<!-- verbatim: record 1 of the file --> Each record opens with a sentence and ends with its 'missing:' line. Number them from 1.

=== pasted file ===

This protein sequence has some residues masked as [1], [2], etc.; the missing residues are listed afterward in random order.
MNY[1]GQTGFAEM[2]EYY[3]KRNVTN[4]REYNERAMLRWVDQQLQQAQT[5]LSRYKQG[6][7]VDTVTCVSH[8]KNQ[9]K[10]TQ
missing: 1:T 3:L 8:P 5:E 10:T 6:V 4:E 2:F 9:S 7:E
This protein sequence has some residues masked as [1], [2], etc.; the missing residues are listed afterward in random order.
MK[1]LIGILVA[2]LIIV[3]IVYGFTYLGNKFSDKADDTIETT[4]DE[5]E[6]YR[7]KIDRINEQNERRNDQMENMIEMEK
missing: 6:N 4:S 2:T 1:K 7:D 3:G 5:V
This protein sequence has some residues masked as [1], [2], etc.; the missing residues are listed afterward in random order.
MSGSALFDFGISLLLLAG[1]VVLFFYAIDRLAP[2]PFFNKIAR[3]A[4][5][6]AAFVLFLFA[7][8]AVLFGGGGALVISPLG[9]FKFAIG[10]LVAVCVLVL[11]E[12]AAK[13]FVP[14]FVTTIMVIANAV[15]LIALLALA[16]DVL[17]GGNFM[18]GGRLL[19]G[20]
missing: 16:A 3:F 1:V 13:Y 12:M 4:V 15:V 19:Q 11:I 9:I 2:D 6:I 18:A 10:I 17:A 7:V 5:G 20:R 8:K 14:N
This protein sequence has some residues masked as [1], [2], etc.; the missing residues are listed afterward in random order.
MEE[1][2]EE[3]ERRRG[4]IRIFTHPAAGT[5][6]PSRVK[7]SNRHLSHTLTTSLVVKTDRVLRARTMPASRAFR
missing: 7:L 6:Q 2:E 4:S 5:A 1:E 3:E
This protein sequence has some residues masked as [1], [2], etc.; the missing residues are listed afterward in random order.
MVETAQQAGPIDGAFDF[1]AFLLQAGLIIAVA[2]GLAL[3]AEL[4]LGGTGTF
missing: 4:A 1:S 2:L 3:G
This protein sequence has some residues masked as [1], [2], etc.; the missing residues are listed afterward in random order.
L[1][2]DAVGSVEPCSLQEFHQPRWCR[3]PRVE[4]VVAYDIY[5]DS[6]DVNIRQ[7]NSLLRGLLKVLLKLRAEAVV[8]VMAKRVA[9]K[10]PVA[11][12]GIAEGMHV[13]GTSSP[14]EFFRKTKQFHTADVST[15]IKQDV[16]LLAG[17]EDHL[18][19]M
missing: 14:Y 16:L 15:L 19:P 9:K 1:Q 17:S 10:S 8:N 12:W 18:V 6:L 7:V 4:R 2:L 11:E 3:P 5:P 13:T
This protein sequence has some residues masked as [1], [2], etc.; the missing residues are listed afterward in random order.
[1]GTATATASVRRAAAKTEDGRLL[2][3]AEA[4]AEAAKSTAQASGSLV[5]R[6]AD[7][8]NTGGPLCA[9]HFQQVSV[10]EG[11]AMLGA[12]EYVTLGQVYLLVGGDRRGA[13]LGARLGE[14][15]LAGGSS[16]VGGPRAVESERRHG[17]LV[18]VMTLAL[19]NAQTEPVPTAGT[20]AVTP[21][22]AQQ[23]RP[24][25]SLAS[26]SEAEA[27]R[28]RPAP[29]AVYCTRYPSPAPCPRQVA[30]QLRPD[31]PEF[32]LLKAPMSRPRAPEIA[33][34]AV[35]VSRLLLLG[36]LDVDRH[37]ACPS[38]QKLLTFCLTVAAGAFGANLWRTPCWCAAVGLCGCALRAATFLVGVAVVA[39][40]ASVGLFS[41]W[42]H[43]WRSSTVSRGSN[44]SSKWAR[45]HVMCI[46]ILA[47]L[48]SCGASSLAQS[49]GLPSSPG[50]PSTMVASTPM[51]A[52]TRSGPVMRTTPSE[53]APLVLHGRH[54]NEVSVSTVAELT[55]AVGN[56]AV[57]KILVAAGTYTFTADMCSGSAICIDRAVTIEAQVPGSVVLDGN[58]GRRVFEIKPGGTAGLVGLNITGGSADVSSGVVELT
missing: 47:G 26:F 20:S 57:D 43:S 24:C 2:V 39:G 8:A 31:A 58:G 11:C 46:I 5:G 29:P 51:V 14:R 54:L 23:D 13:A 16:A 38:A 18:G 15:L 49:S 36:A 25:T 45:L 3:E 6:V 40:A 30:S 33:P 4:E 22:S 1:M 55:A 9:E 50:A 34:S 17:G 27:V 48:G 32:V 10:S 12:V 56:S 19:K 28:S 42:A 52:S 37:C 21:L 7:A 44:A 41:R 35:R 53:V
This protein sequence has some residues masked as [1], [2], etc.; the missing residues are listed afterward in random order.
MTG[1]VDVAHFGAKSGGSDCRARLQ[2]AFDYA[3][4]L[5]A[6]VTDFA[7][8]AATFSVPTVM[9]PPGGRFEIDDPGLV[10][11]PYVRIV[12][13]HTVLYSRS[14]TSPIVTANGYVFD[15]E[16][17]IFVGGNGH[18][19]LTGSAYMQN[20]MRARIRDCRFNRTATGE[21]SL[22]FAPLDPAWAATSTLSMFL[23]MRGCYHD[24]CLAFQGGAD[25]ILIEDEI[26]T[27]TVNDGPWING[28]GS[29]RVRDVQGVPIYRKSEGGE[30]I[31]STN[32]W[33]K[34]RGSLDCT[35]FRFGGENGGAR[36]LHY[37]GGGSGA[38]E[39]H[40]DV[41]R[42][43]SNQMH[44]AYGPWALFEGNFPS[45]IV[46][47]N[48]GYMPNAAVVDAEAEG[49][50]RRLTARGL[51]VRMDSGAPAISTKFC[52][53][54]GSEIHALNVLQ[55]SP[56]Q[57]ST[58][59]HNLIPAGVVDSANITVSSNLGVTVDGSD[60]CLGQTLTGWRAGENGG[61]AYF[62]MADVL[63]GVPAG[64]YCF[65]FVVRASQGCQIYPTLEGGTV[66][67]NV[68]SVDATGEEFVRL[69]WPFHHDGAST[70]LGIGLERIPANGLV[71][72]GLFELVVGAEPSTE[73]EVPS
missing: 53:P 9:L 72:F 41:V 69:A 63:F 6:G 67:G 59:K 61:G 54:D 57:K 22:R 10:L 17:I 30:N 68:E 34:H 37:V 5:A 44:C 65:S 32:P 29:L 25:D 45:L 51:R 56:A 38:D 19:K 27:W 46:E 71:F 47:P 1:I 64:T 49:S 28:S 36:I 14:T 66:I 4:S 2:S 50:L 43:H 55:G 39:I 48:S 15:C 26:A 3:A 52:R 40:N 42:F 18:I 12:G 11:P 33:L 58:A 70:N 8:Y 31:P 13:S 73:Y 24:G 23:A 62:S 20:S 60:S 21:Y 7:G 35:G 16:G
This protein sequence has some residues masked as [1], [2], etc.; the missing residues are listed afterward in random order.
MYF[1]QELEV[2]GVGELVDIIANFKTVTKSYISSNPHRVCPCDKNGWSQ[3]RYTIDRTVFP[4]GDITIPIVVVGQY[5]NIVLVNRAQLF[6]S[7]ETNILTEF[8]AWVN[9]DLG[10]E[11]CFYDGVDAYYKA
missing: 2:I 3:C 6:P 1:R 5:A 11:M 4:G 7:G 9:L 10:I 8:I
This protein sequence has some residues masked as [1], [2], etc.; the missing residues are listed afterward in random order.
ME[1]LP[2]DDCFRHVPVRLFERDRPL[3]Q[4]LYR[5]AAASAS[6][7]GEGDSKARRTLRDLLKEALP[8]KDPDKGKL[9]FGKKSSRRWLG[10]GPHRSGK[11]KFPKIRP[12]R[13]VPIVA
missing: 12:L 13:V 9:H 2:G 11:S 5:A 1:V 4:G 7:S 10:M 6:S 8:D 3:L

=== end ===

This protein sequence has some residues masked as [1], [2], etc.; the missing residues are listed afterward in random order.
MNY[1]GQTGFAEM[2]EYY[3]KRNVTN[4]REYNERAMLRWVDQQLQQAQT[5]LSRYKQG[6][7]VDTVTCVSH[8]KNQ[9]K[10]TQ
missing: 1:T 3:L 8:P 5:E 10:T 6:V 4:E 2:F 9:S 7:E